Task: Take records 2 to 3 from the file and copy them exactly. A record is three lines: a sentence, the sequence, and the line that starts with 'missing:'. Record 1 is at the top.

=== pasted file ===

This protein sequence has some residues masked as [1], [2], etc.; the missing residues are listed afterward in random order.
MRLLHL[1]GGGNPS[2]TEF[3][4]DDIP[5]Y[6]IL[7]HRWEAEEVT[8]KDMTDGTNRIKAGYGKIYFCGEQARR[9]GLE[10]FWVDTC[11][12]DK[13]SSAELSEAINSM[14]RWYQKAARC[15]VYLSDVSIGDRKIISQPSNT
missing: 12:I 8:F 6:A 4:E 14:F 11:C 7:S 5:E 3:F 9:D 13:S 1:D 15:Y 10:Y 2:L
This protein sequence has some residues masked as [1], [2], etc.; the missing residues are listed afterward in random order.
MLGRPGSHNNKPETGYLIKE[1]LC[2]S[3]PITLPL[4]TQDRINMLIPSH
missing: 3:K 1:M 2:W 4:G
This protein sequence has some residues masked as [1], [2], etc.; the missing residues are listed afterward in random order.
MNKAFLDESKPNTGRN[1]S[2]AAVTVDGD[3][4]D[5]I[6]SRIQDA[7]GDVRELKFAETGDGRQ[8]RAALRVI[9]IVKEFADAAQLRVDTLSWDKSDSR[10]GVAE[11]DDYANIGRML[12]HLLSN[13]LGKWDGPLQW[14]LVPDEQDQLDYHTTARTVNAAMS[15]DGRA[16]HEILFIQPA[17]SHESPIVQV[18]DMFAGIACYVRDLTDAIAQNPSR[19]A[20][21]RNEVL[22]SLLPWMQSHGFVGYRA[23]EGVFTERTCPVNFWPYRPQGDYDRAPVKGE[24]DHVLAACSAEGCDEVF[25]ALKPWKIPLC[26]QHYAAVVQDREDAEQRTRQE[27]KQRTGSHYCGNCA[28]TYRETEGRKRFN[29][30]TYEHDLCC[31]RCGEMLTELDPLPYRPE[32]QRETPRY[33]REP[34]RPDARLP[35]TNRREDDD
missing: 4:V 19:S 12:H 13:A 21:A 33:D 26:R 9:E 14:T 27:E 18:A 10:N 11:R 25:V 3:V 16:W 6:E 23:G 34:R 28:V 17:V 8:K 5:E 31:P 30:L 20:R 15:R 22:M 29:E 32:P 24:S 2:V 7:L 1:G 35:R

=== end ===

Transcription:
This protein sequence has some residues masked as [1], [2], etc.; the missing residues are listed afterward in random order.
MLGRPGSHNNKPETGYLIKE[1]LC[2]S[3]PITLPL[4]TQDRINMLIPSH
missing: 3:K 1:M 2:W 4:G
This protein sequence has some residues masked as [1], [2], etc.; the missing residues are listed afterward in random order.
MNKAFLDESKPNTGRN[1]S[2]AAVTVDGD[3][4]D[5]I[6]SRIQDA[7]GDVRELKFAETGDGRQ[8]RAALRVI[9]IVKEFADAAQLRVDTLSWDKSDSR[10]GVAE[11]DDYANIGRML[12]HLLSN[13]LGKWDGPLQW[14]LVPDEQDQLDYHTTARTVNAAMS[15]DGRA[16]HEILFIQPA[17]SHESPIVQV[18]DMFAGIACYVRDLTDAIAQNPSR[19]A[20][21]RNEVL[22]SLLPWMQSHGFVGYRA[23]EGVFTERTCPVNFWPYRPQGDYDRAPVKGE[24]DHVLAACSAEGCDEVF[25]ALKPWKIPLC[26]QHYAAVVQDREDAEQRTRQE[27]KQRTGSHYCGNCA[28]TYRETEGRKRFN[29][30]TYEHDLCC[31]RCGEMLTELDPLPYRPE[32]QRETPRY[33]REP[34]RPDARLP[35]TNRREDDD
missing: 4:V 19:S 12:H 13:A 21:A 33:D 26:R 9:E 14:T 27:E 18:A 10:N 11:R 25:V 3:V 16:W 6:E 23:G 34:R 28:V 17:V 8:K 5:E 31:P 30:L 20:R 15:R 22:M 29:E 32:P 24:S 2:V 7:L 1:G 35:R